This course is designed to help participants understand the opportunities and challenges of “Big Data Analytics” in International Affairs research by exposing you to the tools and techniques used to analyze large-scale unstructured textual data. These approaches are applicable for a range of social science research topics, such as identifying: core themes in State Department speeches and blog posts; sentiment analysis and affect in twitter feeds; emerging areas of concern or interest on email lists; similarities and differences in national reports on international treaty commitments. Previous masters and doctoral students have found these techniques to be extremely valuable. While the concept of Big Data is relative to each field, as much as 75-80% of available data is unstructured text, making it perhaps the largest single data source for the modern social science investigator. In the aggregate, these data sources can easily run into thousands or millions of discrete textual items, but perhaps stored in only gigabyte file sizes. Textual data at this size and scale is particularly challenging to analysts using only traditional forms of content analysis, and is even challenging to those scholars using Computer Assisted Qualitative Data Analysis Software (CAQDAS) tools, who find it difficult to cope with the time and effort required to analyze these large data sources. As a result, many scholars work alone (or in very small teams) on limited datasets and risk making Type I errors (rejecting a null hypothesis that is true) or Type II errors (accepting a null hypothesis that is false). Others make extremely slow progress using traditional hand-coded forms of analysis. Moreover, many still work in small, discipline-specific groups that do not incorporate insights from disciplines such as computer science and mathematics. In this course, we employ a “learn by doing” framework. This means the seminar will include theoretical background, but will focus on a practical, hands-on, approach where students can Bring Your Own Data (BYOD) for exploration in the seminar. This allows participants to spend substantial amounts of time working in the software that enables them to harness computational power to analyze the large-scale unstructured textual data. Essentially, this course will help you find the proverbial needle in the international affairs big data haystack. Green Mobile Learning Strategy: Another innovative aspect of the course is its green mobile learning strategy, which allows you to access nearly all course material and class sessions – including the synchronous course sessions – from your smart phones or tablet devices (iOS, Android or Windows). While there are synchronous sessions, there is no physical classroom for the course. This approach will afford you great flexibility in how you approach the course. All weekly synchronous sessions will be recorded, and available in the LMS after the session concludes.
This senior capstone seminar will explore the background, strategies and mechanisms for achieving and evaluating the ambitious 2030 Agenda for Sustainable Development, adopted by the United Nations General Assembly on 25 September 2015. It will review the process of creating the Sustainable Development Goals (SDGs) and targets, as well as evaluating the successes and failures of its predecessor Millennium Development Goals (MDGs). Seminar participants will investigate a range of key issues related to the Sustainable Development Agenda, including the role of public policy, information and communication technologies and ongoing digital and knowledge divide(s), Internet governance, inclusive development strategies, smart cities, financing, partnerships, and measurement of the SDG Agenda, along with specific goals in the Agenda including: ending poverty and hunger, ensuring healthy lives and quality education, intersectionality in development (gender, age, race, ethnicity and disability), water and energy management, promoting employment and a resiliency infrastructure, building inclusive societies through multistakeholder development and participation in accessible global governance. The seminar will also focus on the role of the High-Level Political Forum (HLPF) in managing the process of implementing the SDGs In addition to the Sustainable Development Agenda, the seminar will review related high-level global strategies and processes, such as WSIS+10, Habitat III, and the CRPD and regional initiatives such as the Incheon Strategy. A series of assignments will lead up to a major capstone project at the end of the semester. Each student will be able to focus their capstone project on a subject of their choice and taking a variety of approaches in consultation with the seminar professor. Towards the middle of the semester, interested students may participate in an optional meeting at the United Nations with the Department of Economic and Social Affairs (DESA) and the Commission on Science and Technology for Development (CSTD), where they may discuss their capstone projects. DESA officials and other international development experts will participate virtually in the final project presentations of the seminar.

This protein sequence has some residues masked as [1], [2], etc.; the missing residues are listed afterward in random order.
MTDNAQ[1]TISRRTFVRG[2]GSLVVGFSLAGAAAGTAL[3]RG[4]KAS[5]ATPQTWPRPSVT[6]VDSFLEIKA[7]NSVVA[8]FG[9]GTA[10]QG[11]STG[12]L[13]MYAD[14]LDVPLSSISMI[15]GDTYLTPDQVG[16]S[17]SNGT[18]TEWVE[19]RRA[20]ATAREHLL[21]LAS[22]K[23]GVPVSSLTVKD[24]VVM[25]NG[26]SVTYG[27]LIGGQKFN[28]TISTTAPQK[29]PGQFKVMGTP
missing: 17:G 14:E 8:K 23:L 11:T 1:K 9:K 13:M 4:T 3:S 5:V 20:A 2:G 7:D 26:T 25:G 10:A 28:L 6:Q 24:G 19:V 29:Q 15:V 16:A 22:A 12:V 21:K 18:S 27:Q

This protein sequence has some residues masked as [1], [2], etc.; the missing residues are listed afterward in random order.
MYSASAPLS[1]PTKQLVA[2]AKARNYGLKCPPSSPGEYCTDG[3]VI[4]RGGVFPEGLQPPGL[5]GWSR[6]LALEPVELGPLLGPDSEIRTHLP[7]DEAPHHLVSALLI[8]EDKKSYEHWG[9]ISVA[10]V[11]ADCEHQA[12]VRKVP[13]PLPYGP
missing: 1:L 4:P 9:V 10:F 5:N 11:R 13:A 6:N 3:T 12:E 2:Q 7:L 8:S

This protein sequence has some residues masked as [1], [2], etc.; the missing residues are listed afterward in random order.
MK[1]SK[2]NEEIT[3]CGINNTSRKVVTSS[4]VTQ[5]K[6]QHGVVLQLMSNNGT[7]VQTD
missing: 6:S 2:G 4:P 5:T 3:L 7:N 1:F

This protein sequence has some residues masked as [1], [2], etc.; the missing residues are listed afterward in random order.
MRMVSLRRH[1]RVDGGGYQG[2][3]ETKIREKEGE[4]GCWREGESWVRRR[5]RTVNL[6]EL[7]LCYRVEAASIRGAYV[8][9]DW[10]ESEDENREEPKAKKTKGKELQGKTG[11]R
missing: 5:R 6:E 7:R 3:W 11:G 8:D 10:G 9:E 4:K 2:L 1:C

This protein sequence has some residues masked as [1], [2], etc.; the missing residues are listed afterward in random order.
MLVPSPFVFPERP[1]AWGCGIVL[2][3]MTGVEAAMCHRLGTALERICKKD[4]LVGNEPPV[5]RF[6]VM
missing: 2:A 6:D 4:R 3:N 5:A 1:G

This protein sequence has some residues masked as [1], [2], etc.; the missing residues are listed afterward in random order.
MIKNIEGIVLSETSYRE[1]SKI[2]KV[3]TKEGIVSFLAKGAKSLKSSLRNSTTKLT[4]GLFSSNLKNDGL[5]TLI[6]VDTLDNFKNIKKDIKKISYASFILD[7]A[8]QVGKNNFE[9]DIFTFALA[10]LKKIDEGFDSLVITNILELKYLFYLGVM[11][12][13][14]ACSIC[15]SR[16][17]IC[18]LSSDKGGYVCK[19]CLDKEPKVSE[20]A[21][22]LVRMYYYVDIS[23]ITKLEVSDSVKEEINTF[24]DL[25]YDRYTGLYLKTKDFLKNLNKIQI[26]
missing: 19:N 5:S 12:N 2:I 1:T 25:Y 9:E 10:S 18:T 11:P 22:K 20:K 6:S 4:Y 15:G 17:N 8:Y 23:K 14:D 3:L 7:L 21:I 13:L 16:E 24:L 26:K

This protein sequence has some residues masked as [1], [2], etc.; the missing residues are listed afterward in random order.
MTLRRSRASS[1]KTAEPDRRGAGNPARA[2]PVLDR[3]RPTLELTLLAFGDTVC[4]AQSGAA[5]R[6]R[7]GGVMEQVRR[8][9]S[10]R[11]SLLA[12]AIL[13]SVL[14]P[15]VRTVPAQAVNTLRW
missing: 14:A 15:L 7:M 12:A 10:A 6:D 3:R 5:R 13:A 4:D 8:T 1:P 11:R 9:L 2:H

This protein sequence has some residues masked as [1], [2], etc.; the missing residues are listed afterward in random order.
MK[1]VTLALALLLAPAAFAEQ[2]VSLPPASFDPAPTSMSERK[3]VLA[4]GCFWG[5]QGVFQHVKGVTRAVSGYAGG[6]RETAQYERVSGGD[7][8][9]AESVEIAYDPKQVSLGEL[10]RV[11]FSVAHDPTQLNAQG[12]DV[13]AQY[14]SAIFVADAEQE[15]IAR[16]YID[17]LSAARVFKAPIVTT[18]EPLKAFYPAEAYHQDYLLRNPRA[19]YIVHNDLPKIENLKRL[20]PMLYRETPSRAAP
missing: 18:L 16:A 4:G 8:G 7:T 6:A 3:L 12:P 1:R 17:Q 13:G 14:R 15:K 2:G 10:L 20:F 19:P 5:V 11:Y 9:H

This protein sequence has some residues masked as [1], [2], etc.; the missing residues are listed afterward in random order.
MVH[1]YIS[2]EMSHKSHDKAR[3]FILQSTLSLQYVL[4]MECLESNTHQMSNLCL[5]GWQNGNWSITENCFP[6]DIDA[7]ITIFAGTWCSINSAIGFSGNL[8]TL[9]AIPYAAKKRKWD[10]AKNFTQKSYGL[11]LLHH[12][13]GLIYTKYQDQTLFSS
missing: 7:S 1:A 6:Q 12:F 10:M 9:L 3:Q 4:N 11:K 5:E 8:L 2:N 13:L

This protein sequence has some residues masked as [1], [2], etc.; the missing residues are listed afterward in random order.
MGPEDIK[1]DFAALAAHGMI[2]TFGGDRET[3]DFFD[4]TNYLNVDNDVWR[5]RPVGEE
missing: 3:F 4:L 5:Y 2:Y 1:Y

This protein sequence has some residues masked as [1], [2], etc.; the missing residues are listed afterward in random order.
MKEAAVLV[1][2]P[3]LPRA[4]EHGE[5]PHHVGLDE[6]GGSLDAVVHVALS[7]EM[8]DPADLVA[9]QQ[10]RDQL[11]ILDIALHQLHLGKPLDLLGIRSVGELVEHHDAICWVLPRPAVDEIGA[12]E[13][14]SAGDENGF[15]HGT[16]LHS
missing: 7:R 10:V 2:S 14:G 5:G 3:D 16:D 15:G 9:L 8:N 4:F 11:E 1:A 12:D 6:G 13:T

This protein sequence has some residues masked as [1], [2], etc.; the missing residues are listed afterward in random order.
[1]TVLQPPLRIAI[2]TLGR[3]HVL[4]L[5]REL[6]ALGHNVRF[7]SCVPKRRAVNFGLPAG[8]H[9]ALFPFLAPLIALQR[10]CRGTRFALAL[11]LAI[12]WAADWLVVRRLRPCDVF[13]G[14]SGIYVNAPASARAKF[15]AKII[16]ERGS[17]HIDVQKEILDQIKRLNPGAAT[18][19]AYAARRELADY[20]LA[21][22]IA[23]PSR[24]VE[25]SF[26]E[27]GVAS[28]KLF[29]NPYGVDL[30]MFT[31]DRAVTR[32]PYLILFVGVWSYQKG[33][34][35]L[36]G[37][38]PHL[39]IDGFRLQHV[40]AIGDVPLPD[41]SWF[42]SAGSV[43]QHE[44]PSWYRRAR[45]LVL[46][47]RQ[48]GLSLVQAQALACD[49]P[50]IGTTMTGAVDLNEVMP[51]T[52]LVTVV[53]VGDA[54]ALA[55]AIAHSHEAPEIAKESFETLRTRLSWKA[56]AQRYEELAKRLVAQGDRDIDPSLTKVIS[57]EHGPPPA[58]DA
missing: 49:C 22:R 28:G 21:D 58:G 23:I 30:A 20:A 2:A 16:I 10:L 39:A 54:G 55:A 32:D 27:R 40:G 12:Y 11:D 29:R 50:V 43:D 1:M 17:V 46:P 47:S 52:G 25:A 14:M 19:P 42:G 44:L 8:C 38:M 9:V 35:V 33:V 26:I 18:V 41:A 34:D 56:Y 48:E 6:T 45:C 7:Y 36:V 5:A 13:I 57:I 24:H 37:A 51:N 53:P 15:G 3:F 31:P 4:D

This course is designed to provide an introduction to public policy, with an emphasis on the global, regional, sub-regional, and national influences on the complex policymaking and implementation processes. The course also highlights the integral role of politics in the overall process, and develops an understanding of the policy environment, especially the challenges, opportunities, risks, and constraints to decision-making found in developing countries. This approach is aimed at enhancing the understanding of those who design, implement, advise, or evaluate public policy, particularly in a post-2015 sustainable development environment. The course presents conceptual frameworks that view decision-makers in government as positive change agents who seek to solve social problems in a multistakeholder policy environment. In this course, we will focus on the following four areas: (1) Examining policy theories as a foundation for understanding the nature of public policy; (2) Locating and exploring the policy context by triangulating power, institutions, and political culture, with reality; and (3) Critically assessing the policy process as an engagement between decision-makers and other stakeholders; and (4) Exploring various analytical tools and frameworks that may contribute to positive action and political change.detection of, and response to cybersecurity breaches. The Center conducts collaborative, objective, multidisciplinary research related to cybersecurity governance, enterprise risk management, and cyber risk management across business, legal, public policy, and public administration disciplines.